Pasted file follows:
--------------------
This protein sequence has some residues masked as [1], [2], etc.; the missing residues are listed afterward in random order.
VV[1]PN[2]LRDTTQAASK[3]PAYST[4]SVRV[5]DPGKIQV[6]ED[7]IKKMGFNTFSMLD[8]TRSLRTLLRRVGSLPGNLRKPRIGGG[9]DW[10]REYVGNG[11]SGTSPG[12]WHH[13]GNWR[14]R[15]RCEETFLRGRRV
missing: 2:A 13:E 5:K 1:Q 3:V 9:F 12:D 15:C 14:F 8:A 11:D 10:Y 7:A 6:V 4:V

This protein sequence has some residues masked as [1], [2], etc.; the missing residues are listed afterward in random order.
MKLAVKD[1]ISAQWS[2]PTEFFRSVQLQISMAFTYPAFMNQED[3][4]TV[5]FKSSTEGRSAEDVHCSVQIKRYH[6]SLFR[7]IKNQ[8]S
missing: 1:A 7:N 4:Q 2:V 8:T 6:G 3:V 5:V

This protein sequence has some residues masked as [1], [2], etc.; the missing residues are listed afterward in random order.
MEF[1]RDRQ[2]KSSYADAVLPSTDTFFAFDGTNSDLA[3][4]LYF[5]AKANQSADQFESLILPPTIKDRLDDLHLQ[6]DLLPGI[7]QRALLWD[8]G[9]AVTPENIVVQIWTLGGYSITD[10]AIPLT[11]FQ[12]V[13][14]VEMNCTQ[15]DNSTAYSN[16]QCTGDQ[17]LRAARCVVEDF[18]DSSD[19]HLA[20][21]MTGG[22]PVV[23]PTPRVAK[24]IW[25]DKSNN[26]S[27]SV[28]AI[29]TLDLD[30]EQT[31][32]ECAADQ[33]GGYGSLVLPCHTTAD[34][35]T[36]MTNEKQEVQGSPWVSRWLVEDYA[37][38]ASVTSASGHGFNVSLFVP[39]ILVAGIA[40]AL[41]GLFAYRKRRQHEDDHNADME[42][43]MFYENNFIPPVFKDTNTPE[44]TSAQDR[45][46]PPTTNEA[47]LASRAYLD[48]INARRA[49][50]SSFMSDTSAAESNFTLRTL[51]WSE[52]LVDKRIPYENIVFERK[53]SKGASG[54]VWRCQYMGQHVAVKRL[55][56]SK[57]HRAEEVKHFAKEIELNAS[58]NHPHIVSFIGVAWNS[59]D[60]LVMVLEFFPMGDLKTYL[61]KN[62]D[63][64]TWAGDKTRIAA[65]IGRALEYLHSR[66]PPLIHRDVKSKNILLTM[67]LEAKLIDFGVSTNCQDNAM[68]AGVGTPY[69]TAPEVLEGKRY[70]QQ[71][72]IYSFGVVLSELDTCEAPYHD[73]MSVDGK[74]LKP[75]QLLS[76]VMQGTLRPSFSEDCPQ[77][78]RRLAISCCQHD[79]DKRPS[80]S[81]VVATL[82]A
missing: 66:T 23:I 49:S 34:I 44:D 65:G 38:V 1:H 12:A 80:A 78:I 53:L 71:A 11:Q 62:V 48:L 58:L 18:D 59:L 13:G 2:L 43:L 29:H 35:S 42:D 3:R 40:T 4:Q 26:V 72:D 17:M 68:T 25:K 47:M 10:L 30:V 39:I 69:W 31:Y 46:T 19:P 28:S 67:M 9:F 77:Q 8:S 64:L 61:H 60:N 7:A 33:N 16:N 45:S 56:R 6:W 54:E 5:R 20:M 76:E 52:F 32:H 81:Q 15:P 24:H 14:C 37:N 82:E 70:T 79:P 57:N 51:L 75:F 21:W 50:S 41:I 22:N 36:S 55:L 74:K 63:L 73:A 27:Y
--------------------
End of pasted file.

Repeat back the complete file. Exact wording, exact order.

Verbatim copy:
This protein sequence has some residues masked as [1], [2], etc.; the missing residues are listed afterward in random order.
VV[1]PN[2]LRDTTQAASK[3]PAYST[4]SVRV[5]DPGKIQV[6]ED[7]IKKMGFNTFSMLD[8]TRSLRTLLRRVGSLPGNLRKPRIGGG[9]DW[10]REYVGNG[11]SGTSPG[12]WHH[13]GNWR[14]R[15]RCEETFLRGRRV
missing: 2:A 13:E 5:K 1:Q 3:V 9:F 12:D 15:C 14:F 8:A 11:D 10:Y 7:A 6:V 4:V

This protein sequence has some residues masked as [1], [2], etc.; the missing residues are listed afterward in random order.
MKLAVKD[1]ISAQWS[2]PTEFFRSVQLQISMAFTYPAFMNQED[3][4]TV[5]FKSSTEGRSAEDVHCSVQIKRYH[6]SLFR[7]IKNQ[8]S
missing: 1:A 7:N 4:Q 2:V 8:T 6:G 3:V 5:V

This protein sequence has some residues masked as [1], [2], etc.; the missing residues are listed afterward in random order.
MEF[1]RDRQ[2]KSSYADAVLPSTDTFFAFDGTNSDLA[3][4]LYF[5]AKANQSADQFESLILPPTIKDRLDDLHLQ[6]DLLPGI[7]QRALLWD[8]G[9]AVTPENIVVQIWTLGGYSITD[10]AIPLT[11]FQ[12]V[13][14]VEMNCTQ[15]DNSTAYSN[16]QCTGDQ[17]LRAARCVVEDF[18]DSSD[19]HLA[20][21]MTGG[22]PVV[23]PTPRVAK[24]IW[25]DKSNN[26]S[27]SV[28]AI[29]TLDLD[30]EQT[31][32]ECAADQ[33]GGYGSLVLPCHTTAD[34][35]T[36]MTNEKQEVQGSPWVSRWLVEDYA[37][38]ASVTSASGHGFNVSLFVP[39]ILVAGIA[40]AL[41]GLFAYRKRRQHEDDHNADME[42][43]MFYENNFIPPVFKDTNTPE[44]TSAQDR[45][46]PPTTNEA[47]LASRAYLD[48]INARRA[49][50]SSFMSDTSAAESNFTLRTL[51]WSE[52]LVDKRIPYENIVFERK[53]SKGASG[54]VWRCQYMGQHVAVKRL[55][56]SK[57]HRAEEVKHFAKEIELNAS[58]NHPHIVSFIGVAWNS[59]D[60]LVMVLEFFPMGDLKTYL[61]KN[62]D[63][64]TWAGDKTRIAA[65]IGRALEYLHSR[66]PPLIHRDVKSKNILLTM[67]LEAKLIDFGVSTNCQDNAM[68]AGVGTPY[69]TAPEVLEGKRY[70]QQ[71][72]IYSFGVVLSELDTCEAPYHD[73]MSVDGK[74]LKP[75]QLLS[76]VMQGTLRPSFSEDCPQ[77][78]RRLAISCCQHD[79]DKRPS[80]S[81]VVATL[82]A
missing: 66:T 23:I 49:S 34:I 44:D 65:G 38:V 1:H 12:A 80:A 78:I 53:L 71:A 11:Q 62:V 48:L 58:L 18:D 59:L 13:G 2:L 43:L 29:H 35:S 42:D 3:R 40:T 4:Q 26:V 72:D 17:M 68:T 25:K 47:M 10:L 30:V 39:I 69:W 31:Y 46:T 19:P 28:S 67:M 9:F 77:Q 8:S 64:L 61:H 60:N 7:A 33:N 16:N 45:S 56:R 6:W 54:E 5:R 20:M 76:E 52:F 32:H 81:Q 15:P 24:H 14:C 37:N 82:E 70:T 79:P 57:N 51:L 75:F 21:W 50:S 41:I 22:N 36:S 55:L 74:K 63:L 73:A 27:Y